The wrath of Linda...

Yesterday was the big Make it Happen debate. But as The Yorkshire Guidon asks: Where were all the women?

As Jeremy pointed out in one of his blogs ahead of conference chairs are supposed to take great care to ensure a balanced debate. In fact they are trained in such issues. But yesterday, on the big debate only one women was called to speak on the platform, with only two women allowed interventions, and one of those an MP.

Well, I hear you cry! If women will continue not to put in cards for debates then what can they expect? The Chair told us at the beginning that in the interests of balance in the 'argument' other balance would have to be forfeited. I immediately realised that would mean that it was probably going to be an all male debate.

But why would balance have to be sacrificed? I could not believe in 100 cards there would only be one woman or that all the women who put in cards would be arguing on one side of the debate. That would be just weird, wouldn't it?

Well, this afternoon after lunchtime fringe I bumped into Meral Ece and Linda Jack chatting at the bottom of the escalator in the Conference centre. And Linda, the star, had proof of the imbalance in the cards being called in the Make it Happen Debate. It would seem that yes, there were far more men that put in cards but of those men around 30% got to speak and of the women who put in cards only 11% got to speak.

This makes me very cross; very cross.

But I'm not the only one.

By luck, Linda had put in an advance question on the Federal Executive Report on the lack of information around Ethnic Minority diversity. On her follow up question she let rip! She was fantastic and thankfully Simon Hughes was in complete agreement with her. Duncan Brack, Chair of the Federal Conference Committee has been asked to provide an explanation a report at the next Federal Executive.

Good; because we cannot go on like this as a party. We cannot keep making excuses about our lack of diversity.


Hywel said...
16 Sep 2008, 21:39:00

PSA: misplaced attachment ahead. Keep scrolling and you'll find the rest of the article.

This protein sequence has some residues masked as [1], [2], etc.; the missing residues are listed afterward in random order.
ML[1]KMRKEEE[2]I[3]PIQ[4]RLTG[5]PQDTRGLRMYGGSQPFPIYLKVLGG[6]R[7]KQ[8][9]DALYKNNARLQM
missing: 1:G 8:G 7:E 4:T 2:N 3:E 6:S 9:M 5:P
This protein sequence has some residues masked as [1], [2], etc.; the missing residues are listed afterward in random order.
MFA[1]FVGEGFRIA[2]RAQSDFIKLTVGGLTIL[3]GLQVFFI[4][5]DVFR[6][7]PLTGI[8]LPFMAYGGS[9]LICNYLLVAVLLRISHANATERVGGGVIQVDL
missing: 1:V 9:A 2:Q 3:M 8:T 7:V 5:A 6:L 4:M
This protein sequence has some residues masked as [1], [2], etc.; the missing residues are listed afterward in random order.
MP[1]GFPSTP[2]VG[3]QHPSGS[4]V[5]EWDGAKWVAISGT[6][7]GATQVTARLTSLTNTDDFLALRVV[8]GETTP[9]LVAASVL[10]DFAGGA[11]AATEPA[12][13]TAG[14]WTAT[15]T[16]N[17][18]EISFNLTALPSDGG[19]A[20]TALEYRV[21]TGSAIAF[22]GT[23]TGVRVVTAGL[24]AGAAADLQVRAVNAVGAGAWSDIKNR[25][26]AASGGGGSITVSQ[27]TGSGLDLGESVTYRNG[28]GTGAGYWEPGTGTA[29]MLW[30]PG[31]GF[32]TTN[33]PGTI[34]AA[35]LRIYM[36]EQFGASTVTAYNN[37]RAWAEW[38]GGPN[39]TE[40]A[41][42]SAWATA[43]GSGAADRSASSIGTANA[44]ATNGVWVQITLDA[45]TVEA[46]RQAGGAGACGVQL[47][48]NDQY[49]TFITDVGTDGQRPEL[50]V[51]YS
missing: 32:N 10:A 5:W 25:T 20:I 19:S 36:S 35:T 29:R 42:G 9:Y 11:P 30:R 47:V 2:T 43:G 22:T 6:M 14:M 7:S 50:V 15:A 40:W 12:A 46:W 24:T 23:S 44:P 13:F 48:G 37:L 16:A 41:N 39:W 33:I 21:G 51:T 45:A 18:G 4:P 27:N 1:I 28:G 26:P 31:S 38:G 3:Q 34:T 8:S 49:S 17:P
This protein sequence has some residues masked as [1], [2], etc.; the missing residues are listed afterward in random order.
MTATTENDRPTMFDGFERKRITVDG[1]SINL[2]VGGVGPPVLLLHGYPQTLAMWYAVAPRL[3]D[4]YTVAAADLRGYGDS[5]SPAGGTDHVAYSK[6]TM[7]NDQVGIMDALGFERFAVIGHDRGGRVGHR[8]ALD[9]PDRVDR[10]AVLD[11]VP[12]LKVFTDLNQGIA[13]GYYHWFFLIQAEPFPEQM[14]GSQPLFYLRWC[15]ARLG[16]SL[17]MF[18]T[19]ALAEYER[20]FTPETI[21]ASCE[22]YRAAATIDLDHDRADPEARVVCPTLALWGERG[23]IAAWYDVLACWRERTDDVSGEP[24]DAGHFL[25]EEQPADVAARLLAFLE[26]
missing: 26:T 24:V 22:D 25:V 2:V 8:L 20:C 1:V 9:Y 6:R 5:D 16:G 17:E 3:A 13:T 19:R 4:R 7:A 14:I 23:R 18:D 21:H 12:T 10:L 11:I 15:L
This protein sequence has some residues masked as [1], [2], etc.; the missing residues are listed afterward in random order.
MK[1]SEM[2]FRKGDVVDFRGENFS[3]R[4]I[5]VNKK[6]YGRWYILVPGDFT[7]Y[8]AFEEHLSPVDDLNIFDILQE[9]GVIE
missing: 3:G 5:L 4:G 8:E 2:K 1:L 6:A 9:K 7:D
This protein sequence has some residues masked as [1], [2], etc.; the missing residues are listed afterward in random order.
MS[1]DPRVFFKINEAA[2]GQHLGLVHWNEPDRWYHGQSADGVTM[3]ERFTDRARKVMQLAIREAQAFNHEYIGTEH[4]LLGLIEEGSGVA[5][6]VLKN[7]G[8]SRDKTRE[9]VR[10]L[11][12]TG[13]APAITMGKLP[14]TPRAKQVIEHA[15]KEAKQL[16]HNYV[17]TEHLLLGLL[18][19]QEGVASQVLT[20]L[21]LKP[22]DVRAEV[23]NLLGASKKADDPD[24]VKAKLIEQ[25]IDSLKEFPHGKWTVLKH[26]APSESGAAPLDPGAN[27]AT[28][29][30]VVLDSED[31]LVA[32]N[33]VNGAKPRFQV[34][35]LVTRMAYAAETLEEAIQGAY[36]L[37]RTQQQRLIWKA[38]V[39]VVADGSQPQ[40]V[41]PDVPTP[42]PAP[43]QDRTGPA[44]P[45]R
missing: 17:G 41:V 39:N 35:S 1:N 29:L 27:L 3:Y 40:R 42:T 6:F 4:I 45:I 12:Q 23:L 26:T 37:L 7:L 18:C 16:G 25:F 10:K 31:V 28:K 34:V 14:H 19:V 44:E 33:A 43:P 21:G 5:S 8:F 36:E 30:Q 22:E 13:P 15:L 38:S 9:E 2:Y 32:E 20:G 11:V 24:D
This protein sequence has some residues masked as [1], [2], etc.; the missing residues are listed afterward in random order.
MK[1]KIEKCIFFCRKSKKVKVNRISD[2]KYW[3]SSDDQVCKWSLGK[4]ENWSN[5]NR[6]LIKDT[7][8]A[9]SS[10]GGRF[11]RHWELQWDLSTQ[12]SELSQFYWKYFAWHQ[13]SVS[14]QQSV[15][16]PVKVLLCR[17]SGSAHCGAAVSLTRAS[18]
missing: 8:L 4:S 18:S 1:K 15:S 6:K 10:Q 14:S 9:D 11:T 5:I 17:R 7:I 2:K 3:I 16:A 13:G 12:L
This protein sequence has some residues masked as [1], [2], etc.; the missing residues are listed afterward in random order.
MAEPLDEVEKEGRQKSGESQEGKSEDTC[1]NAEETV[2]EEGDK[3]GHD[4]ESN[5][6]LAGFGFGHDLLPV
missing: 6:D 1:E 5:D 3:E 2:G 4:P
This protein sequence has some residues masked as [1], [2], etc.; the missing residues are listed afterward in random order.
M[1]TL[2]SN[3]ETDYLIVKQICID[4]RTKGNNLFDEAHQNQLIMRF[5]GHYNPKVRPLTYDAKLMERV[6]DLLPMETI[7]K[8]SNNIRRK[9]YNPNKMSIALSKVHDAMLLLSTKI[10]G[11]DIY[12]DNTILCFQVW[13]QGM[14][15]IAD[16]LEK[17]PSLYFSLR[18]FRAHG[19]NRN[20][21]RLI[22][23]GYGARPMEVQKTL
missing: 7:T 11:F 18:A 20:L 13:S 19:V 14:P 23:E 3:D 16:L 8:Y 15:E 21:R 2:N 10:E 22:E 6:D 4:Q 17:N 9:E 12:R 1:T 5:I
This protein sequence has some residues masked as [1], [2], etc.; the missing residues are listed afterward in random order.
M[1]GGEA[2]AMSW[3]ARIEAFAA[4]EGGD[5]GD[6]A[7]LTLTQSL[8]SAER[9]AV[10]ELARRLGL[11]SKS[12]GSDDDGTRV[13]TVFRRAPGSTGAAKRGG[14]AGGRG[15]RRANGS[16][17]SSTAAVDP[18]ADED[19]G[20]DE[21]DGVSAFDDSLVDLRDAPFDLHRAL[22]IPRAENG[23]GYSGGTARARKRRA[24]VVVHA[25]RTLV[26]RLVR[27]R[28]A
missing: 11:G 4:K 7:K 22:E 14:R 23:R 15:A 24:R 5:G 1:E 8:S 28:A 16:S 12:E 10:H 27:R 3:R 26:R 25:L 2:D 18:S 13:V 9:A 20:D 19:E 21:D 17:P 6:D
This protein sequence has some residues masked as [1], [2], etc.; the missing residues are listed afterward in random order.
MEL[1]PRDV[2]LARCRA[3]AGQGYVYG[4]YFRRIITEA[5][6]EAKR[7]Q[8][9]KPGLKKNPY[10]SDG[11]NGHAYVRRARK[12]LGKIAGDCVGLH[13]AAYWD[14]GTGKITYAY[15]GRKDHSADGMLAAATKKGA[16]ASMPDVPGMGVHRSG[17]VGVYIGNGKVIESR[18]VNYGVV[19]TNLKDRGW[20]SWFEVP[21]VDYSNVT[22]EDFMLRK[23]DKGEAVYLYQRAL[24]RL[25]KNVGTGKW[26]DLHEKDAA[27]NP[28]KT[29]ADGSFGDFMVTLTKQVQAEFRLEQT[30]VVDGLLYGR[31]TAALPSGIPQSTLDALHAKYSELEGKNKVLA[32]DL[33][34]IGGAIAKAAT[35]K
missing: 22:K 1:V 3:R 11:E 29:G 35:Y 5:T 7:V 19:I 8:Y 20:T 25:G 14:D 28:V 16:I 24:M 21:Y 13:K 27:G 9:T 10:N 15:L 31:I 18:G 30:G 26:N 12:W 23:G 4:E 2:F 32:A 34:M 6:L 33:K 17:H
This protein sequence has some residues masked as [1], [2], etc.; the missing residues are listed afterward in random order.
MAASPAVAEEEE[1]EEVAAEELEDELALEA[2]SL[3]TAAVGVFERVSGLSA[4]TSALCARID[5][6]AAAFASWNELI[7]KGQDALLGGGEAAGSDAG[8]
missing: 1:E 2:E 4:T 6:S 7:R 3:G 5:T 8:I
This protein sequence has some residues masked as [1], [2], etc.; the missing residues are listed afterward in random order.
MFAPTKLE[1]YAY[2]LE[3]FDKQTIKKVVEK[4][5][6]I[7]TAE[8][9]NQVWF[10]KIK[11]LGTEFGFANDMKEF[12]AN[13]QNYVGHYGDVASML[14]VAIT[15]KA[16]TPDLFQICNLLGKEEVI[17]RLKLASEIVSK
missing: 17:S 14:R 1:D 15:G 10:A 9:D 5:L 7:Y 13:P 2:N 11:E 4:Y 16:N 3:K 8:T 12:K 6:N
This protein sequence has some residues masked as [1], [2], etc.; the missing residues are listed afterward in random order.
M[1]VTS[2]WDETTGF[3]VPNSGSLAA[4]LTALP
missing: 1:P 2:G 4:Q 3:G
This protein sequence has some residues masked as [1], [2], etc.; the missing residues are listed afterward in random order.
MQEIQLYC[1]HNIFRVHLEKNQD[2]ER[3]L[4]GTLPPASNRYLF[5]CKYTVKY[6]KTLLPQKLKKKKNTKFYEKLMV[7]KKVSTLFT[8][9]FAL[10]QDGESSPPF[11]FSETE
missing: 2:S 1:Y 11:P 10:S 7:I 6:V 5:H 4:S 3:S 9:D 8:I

The BBC chose that moment to lose the sound. Though from the sound of it it might have been the censor :-)

The debates I've seen (MiH and Europe) do have a worrying tendency to only feature "people of stature" within the party speaking from the platform

Only two "ordinary members" spoke in the MiH in that way - and one of them is the party's former policy director.

If I didn't know better I'd say that the only way you could to speak from the podium at conference was if you were an important person and the ordinary members had a second tier method through interventions.

Meral Hussein Ece said...
16 Sep 2008, 23:29:00

Jo: I was going to follow this up as well. I was told by Jon Ball, who was aide to the debate, when I complained to him about this, that 'around 20%' of cards submitted for the debate were from women. No excuses as to why more women weren't called. Jo Swinson and I got ourselves into the intervention seats,ensuring we got called. So at least we got a minute each. Members of the conference committee need to wake up and demonstrate the party's policies and commitment to equality.

Jeremy Hargreaves said...
18 Sep 2008, 22:02:00

I'd make a few points:

1. I think you have a strong point. The lack of women was very striking and it's difficult to believe that more couldn't have been called.

2. That said, none of us have seen the cards submitted so we aren't in possession of the actual facts. I agree it seems likely that the gender balance could have been much better, but we can't really say that without knowing all the facts.

3. The FCC have said they will investigate what happened, and I'm sure this will happen, as it has occasionally in the past when this has been an issue.

4. I think it's somewhat unfair to blame the FCC for this issue - not only did the committee not pick the cards, but the chair of the debate is not even a member of FCC...

5. I would just say that selecting cards and balancing all the many factors, can be really pretty tricky. A chair has much less discretion on speaker selection than people think and although we're here understandably focussing on women, there would also be an outcry if there is not some ethnic balance, geographical balance, and other factors - not to mention balancing speakers for and against different points of view, which surely has to be pretty important. I spent several hours after a debate I chaired talking to some of the 28 people that I had not been able to call, including several MPs including frontbenchers - the point that being important means you get to speak is certainly not true - indeed I was roundly challenged why some much less good or well informed speakers had been called instead of MPs who would indeed have spoken better than them.

6. On intervention speakers - there is no selection procedure for this, you simply go and sit in the appropriate seats in the hall.

Jo Christie-Smith said...
7 Oct 2008, 09:17:00

Hi Jeremy,

Obviously it's taken me a rather long time to get back on this:

Firstly, we are in possession of the facts - Linda had, when I wrote this the break down of male to female cards and the lack of proportionality was clear - the Chair was clearly favouring male cards over female.

Secondly, if the FCC isn't accountable for the Chairs of the debates then who is? He may not have been a member of the FCC but he was still given an incredibly powerful role by them - to chair the big debate at conference?

Nope, I don't accept that it's not really the FCC's fault. I accept that's not what they wanted to happen but the buck has to stop somewhere!

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